A role of Rho-associated coiled-coil-containing protein kinase (ROCK)1 in regulating whole-body glucose homeostasis has been reported. However, cell-autonomous effects of ROCK1 on insulin-dependent glucose transport in adipocytes and muscle cells have not been elucidated. To determine the specific role of ROCK1 in glucose transport directly, ROCK1 expression in 3T3-L1 adipocytes and L6 myoblasts was biologically modulated. Here, we show that small interfering RNA-mediated ROCK1 depletion decreased insulin-induced glucose transport in adipocytes and myoblasts, whereas adenovirus-mediated ROCK1 expression increased this in a dose-dependent manner, indicating that ROCK1 is permissive for glucose transport. Inhibition of ROCK1 also impaired glucose transporter 4 translocation in 3T3-L1 adipocytes. Importantly, the ED50 of insulin for adipocyte glucose transport was reduced when ROCK1 was expressed, leading to hypersensitivity to insulin. These effects are dependent on actin cytoskeleton remodeling, because inhibitors of actin polymerization significantly decreased ROCK1's effect to promote insulin-stimulated glucose transport. Unlike ROCK2, ROCK1 binding to insulin receptor substrate (IRS)-1 was not detected by immunoprecipitation, although cell fractionation demonstrated both ROCK isoforms localize with IRS-1 in low-density microsomes. Moreover, insulin's ability to increase IRS-1 tyrosine 612 and serine 632/635 phosphorylation was attenuated by ROCK1 suppression. Replacing IRS-1 serine 632/635 with alanine reduced insulin-stimulated phosphatidylinositol 3-kinase activation and glucose transport in 3T3-L1 adipocytes, indicating that phosphorylation of these serine residues of IRS-1, which are substrates of the ROCK2 isoform in vitro, are crucial for maximal stimulation of glucose transport by insulin. Our studies identify ROCK1 as an important positive regulator of insulin action on glucose transport in adipocytes and muscle cells. PMID:22355071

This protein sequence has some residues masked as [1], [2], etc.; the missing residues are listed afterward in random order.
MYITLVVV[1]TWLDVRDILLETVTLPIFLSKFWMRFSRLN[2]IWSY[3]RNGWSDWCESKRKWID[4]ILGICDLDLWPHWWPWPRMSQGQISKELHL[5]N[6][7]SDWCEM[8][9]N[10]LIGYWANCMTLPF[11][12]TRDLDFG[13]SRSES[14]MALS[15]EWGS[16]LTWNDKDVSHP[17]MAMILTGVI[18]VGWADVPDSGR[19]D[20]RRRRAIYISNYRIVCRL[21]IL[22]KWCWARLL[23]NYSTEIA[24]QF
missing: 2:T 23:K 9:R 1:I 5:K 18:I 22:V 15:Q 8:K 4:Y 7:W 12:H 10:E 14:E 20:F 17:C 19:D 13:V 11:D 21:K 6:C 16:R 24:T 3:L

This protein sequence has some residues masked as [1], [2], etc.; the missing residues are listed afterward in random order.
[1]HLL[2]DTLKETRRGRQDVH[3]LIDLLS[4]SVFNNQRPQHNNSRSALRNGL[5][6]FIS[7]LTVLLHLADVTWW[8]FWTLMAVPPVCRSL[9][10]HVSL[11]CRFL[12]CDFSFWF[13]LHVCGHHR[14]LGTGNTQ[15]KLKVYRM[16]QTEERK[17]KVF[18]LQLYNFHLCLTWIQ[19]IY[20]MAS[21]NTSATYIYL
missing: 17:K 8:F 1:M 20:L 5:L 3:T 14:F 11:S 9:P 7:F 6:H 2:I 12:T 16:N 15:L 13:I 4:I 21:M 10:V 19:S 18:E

20. Cytosolic pH is a second messenger for glucose and regulates the PKA pathway through V-ATPase

    PubMed Central

    Dechant, Reinhard; Binda, Matteo; Lee, Sung Sik; Pelet, Serge; Winderickx, Joris; Peter, Matthias

    2010-01-01

    Glucose is the preferred carbon source for most cell types and a major determinant of cell growth. In yeast and certain mammalian cells, glucose activates the cAMP-dependent protein kinase A (PKA), but the mechanisms of PKA activation remain unknown. Here, we identify cytosolic pH as a second messenger for glucose that mediates activation of the PKA pathway in yeast. We find that cytosolic pH is rapidly and reversibly regulated by glucose metabolism and identify the vacuolar ATPase (V-ATPase), a proton pump required for the acidification of vacuoles, as a sensor of cytosolic pH. V-ATPase assembly is regulated by cytosolic pH and is required for full activation of the PKA pathway in response to glucose, suggesting that it mediates, at least in part, the pH signal to PKA. Finally, V-ATPase is also regulated by glucose in the Min6 β-cell line and contributes to PKA activation and insulin secretion. Thus, these data suggest a novel and potentially conserved glucose-sensing pathway and identify a mechanism how cytosolic pH can act as a signal to promote cell growth. PMID:20581803